Organizational Theory

Topics: Postmodernism, Modernism, Organization Pages: 6 (1940 words) Published: August 21, 2014
There have been numerous studies regarding how the influence of technology has brought about change to the structure of an organization as well as its processes. Many of the studies have concluded that the organizational structure is strongly affected by the principal technology which the organization uses. (Volti, 2005) Technology, in simple terms, is seen as the conversion of inputs into outputs using machines, equipments and processes. It is a system based on the use of knowledge and organization, evident in physical objects for the attainment of precise goals. However, with the coming along of new technologies, as well as postmodernist and symbolic-interpretivist, it has further expanded on how we think of technology to include it into the arts and social practise. This essay will look in the modernist and postmodernist perspective which will provide the different views as to how technology, organizations, management and employees are related.

The modernist perspective sees ontology as objectivism. What this means is that they believe in the reality which exists externally outside the influence of humans. They see the world as something which is not subjected to others authority, waiting to be discovered. They believe that technology brings about value for the organization and that technology will decide the structure of an organization. Epistemology wise, modernist see it as positivism. They have a preference towards ‘hard’ data such as numbers. An assumption made would be that with the application of scientific method, it is possible to find the truth about certain events. This would then allow knowledge to best tested against the objective world. With the accumulation of knowledge, humans are than able to progress further and eventually evolve.

Modernists adopt the General Systems Theory which is influenced by Emile Durkheim’s structural functionalism. They are concerned with what are the factors that bring individuals and groups together. The concept of division of labour, central to concept of social structure is the core concept for the modernist. They believe in the quantitative methods of research. When studying organization as a whole, it must be noted that the level of analysis would be the organization and the subsystems and super system are the departments and environment respectively. The goal is to ultimately help reproduce the larger system by understanding the ‘laws’ which govern these systems and how an activity is being performed by the various subsystems. Modernists believe that the fulfilment of a purpose by an organization is closely related with technology to the environment. The increased improvements that technology constantly brings make it a special human venture. The example of us humans wanting to own the latest possible gadgets can be used for this instance. This brings about the creation of a market indirectly. The advances in technology are believed to bring about advances to an organization, positively and their level of steady improvement can be measured by its technological advancement. Definitions of technology can be broken down into core, high and service. Core technology simply refers to constant flow of resources that are dealt directly with the production of the products. High technology just means computer-based and services look into intangible services which are consumed as products.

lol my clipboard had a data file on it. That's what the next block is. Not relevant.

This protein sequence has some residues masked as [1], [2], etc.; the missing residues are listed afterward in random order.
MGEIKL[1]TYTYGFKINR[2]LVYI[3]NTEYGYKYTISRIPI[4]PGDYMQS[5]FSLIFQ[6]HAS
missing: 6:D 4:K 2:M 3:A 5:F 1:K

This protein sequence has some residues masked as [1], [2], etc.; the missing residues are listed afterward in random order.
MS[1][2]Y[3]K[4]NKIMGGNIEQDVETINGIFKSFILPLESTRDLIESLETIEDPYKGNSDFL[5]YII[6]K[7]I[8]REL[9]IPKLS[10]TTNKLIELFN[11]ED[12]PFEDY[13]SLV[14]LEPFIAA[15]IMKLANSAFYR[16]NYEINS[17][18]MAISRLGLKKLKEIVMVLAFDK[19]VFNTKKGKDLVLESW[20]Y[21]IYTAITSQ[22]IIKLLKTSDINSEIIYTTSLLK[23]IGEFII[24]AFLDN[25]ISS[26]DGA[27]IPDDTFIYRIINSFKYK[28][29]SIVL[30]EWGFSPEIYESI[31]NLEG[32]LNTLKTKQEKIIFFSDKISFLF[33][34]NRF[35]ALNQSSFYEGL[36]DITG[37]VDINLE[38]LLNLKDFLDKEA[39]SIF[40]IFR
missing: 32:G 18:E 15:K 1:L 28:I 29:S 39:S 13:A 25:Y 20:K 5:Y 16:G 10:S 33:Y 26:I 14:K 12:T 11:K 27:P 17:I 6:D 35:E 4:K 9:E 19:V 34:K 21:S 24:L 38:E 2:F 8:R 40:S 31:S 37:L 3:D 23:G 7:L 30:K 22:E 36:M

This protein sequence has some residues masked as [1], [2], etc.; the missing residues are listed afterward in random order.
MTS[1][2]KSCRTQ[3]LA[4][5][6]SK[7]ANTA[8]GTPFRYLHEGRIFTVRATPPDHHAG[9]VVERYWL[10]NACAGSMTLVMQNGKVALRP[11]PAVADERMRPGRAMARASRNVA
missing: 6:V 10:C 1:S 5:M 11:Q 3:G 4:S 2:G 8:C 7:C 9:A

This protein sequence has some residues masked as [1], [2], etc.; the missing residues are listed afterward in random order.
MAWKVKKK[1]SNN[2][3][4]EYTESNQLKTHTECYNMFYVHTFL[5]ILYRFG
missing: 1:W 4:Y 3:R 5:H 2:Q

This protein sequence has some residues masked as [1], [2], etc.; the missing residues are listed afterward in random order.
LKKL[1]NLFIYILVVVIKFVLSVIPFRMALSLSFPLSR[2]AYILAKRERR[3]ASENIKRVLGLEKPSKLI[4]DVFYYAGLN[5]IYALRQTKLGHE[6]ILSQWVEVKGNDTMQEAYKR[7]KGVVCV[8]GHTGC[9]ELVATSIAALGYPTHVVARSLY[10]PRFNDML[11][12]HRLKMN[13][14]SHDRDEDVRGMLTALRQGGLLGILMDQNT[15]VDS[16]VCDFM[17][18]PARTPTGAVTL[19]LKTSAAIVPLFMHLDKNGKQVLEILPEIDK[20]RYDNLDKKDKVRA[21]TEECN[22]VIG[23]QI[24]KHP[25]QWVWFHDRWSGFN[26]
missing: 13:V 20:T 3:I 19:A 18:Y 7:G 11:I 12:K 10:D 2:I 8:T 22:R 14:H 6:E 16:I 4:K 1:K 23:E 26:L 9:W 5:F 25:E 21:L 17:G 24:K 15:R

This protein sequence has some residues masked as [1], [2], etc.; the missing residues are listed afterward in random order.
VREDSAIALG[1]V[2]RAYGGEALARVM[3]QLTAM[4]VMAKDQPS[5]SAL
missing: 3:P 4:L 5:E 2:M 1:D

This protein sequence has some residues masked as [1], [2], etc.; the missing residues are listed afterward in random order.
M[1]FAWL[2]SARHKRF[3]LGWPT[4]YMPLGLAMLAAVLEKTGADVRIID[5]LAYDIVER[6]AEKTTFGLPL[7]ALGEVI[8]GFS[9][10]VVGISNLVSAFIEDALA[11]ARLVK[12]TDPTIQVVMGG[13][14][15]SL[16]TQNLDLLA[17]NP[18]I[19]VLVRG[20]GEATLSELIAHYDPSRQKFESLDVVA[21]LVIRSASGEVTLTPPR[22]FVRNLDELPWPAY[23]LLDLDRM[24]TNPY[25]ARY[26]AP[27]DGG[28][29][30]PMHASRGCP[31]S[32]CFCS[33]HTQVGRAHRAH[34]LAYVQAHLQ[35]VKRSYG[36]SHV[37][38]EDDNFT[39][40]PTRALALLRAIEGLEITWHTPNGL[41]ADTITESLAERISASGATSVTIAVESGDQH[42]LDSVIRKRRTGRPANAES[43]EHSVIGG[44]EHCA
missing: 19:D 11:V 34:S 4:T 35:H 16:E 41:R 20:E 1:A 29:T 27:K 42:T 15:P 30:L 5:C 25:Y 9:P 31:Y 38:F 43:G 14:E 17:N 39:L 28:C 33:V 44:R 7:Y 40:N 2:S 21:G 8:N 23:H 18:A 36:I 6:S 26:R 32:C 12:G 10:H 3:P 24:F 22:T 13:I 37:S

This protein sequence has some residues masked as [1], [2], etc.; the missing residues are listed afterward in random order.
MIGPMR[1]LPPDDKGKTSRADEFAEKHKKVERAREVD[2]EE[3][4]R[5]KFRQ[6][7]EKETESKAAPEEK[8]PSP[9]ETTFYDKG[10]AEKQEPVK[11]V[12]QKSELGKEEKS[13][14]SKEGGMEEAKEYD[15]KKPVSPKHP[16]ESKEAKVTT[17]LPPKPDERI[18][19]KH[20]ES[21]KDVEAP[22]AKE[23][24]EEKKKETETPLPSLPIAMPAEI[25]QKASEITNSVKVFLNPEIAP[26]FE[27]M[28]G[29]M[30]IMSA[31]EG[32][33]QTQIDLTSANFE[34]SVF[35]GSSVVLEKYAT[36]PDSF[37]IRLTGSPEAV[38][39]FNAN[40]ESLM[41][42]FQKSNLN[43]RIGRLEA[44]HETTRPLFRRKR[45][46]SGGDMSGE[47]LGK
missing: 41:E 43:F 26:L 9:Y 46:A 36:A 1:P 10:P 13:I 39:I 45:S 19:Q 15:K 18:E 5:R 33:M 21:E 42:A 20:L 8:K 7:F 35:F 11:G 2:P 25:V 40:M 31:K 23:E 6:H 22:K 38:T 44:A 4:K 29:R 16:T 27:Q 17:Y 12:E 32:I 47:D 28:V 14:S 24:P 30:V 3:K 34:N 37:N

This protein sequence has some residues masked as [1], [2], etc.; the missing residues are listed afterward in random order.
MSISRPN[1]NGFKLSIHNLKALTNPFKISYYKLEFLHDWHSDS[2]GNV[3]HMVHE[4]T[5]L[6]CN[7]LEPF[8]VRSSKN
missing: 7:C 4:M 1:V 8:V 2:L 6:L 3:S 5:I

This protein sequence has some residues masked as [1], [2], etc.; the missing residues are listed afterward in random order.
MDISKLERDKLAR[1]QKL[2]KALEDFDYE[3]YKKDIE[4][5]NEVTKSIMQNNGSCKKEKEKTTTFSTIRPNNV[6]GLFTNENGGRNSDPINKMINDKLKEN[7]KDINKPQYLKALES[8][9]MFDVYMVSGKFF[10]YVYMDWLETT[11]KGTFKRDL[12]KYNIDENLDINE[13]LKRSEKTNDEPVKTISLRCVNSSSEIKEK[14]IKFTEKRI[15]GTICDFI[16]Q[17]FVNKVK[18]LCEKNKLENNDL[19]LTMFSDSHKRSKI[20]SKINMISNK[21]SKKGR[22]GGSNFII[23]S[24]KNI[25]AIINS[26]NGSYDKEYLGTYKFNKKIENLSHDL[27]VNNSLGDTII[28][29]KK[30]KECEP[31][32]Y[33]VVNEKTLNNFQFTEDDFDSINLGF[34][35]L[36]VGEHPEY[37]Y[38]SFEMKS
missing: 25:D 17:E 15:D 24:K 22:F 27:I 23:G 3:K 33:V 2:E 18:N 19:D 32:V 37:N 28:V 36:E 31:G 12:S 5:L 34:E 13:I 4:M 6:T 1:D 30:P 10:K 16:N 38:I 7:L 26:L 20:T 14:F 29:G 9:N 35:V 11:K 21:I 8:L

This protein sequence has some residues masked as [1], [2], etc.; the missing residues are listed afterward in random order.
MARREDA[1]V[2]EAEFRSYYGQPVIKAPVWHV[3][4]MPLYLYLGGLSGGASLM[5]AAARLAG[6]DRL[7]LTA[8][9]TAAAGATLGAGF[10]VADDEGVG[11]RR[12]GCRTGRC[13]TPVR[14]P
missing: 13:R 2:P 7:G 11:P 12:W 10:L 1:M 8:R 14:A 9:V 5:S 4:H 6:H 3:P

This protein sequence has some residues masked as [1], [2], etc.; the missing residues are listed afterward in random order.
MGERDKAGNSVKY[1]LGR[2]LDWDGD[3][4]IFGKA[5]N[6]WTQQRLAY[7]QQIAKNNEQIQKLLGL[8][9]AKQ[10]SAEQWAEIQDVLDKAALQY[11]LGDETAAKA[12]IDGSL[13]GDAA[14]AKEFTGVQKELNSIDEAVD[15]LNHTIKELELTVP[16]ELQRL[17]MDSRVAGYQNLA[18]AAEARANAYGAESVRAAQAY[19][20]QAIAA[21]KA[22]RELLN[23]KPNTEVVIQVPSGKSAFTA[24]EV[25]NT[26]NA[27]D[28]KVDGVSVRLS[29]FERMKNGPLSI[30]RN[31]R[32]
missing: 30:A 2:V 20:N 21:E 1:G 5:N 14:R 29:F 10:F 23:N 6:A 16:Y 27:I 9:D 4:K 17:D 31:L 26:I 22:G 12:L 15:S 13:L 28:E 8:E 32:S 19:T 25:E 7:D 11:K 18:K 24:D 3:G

Moving on, the modernist perspectives look into 3 most dominant typologies that emphasizes on how the dimensions of an organizational design is being influenced by technology. The first typology would be Joan Woodward’s Industrial Organization (1965). She basically conducted tests to see if organizational principles were actually put into use. It was also shown that compatibility of companies organizing themselves with technology was commercially successful. She found out that performance were of the highest levels when technologies of mass production were put together with mechanistic...
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